Raleigh will have a different approach. While Delmonico preferred small ball – the Vols hit just 49 home runs last season – Raleigh likes bashers.
"Tennessee's baseball teams will be prepared mentally and physically to play every day," said Raleigh, who has eight returners who made at least 25 starts. "We'll be physical. We'll have big, strong athletic guys that can bang the ball around a little bit."
Tennessee lost three first-round draft picks – pitcher James Adkins, catcher J.P. Arencibia and outfielder Julio Borbon. Also gone are pitcher Craig Cobb and All-SEC infielder Tony Delmonico, son of the coach who transferred to Florida State.
And 20 of the 34 pitching wins have departed. But Raleigh promises to put a competitive team on the field.
The top returning hitter is Andy Simunic, who hit .333 and stole 29 bases. Pitcher-outfielder Jeff Lockwood is a budding star. As a freshman, he hit .315 with 34 runs batted in while going 2-2 with eight saves and a 4.44 ERA.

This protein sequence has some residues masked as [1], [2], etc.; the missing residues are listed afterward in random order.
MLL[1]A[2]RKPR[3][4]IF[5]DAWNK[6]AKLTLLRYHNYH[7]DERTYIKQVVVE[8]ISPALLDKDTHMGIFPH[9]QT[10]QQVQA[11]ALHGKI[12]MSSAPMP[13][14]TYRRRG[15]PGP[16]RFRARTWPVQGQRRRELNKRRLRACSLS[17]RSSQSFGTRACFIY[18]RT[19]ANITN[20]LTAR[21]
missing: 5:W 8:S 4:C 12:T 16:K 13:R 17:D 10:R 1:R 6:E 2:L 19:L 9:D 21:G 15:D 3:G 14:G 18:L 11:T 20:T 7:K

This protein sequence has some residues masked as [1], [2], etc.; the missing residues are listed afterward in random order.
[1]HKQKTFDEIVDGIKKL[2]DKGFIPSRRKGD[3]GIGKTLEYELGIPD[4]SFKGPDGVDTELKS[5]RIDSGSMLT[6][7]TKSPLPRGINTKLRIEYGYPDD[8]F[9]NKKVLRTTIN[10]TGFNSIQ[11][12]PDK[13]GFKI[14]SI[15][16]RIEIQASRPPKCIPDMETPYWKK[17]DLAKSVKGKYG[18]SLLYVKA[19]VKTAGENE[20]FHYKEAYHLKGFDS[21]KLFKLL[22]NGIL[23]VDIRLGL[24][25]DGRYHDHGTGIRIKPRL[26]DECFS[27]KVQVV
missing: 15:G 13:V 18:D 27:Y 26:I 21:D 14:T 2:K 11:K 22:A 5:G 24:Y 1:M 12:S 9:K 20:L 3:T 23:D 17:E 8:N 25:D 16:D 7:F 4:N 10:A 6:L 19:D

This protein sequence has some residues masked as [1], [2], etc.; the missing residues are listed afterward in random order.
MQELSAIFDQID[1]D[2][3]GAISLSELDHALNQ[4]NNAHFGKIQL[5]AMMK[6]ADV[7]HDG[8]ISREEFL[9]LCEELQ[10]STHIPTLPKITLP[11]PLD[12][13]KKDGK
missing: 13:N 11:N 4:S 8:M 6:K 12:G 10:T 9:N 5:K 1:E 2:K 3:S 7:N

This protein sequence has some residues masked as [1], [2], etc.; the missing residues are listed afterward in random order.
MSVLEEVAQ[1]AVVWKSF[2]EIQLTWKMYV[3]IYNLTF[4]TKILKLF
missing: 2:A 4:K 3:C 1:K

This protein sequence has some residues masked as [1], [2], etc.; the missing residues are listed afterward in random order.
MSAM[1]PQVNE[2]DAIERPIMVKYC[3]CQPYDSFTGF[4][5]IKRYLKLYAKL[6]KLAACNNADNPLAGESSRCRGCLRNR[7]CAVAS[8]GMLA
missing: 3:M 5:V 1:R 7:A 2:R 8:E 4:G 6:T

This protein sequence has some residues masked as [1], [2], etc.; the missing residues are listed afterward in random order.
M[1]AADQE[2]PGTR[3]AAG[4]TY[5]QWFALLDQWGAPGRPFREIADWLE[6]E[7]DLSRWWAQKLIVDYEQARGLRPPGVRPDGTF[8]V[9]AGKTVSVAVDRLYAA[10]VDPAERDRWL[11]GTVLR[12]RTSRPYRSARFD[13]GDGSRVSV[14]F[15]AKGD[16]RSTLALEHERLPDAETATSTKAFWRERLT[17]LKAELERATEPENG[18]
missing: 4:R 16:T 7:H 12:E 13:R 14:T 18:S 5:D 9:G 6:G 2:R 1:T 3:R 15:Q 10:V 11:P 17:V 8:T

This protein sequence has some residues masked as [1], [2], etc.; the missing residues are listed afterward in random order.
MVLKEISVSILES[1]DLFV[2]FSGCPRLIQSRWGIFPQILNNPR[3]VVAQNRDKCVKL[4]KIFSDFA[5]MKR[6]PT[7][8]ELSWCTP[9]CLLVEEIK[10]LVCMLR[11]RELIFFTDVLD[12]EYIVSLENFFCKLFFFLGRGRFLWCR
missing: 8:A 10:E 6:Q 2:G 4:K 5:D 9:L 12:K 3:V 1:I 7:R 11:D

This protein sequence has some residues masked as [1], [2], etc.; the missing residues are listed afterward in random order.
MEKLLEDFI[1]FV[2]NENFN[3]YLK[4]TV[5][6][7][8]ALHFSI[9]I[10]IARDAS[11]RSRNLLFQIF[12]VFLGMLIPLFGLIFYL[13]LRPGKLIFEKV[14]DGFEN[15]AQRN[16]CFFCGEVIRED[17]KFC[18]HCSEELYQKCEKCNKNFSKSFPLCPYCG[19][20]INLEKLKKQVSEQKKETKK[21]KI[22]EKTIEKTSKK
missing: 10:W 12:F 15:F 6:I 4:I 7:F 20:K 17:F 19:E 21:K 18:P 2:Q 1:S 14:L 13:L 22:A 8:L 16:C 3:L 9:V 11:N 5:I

Five other position starters return, led by third baseman Cody Brown (six homers, 34 RBI despite a bum shoulder), catcher Yan Gomes (.310, eight homers, 47 RBI) and shortstop Danny Lima (.280). Shawn Griffin (.268) and Jarred Frazier (.275) are returning outfielders while true freshman Kentrail Davis could land the centerfield job. Freshman Josh Liles will battle in rightfield.
Raleigh lured Fred Corral back as pitching coach. The bullpen should be solid with Lockwood, Aaron Everett (4-0, 2.82 ERA, 46 strikeouts in 44.2 innings) and Danny Wiltz, although Lockwood could become a starter. Nick Hernandez (4-4) had trouble with his control and posted a 6.23 ERA. Bryan Morgado missed last season with an injury but could make the rotation. Three transfers -- Steve Crnkovich, Joey Rosas and D.J. Leffler – add depth.
If the Vols stay healthy and the new rotation comes though, UT could be a surprise team in the SEC East.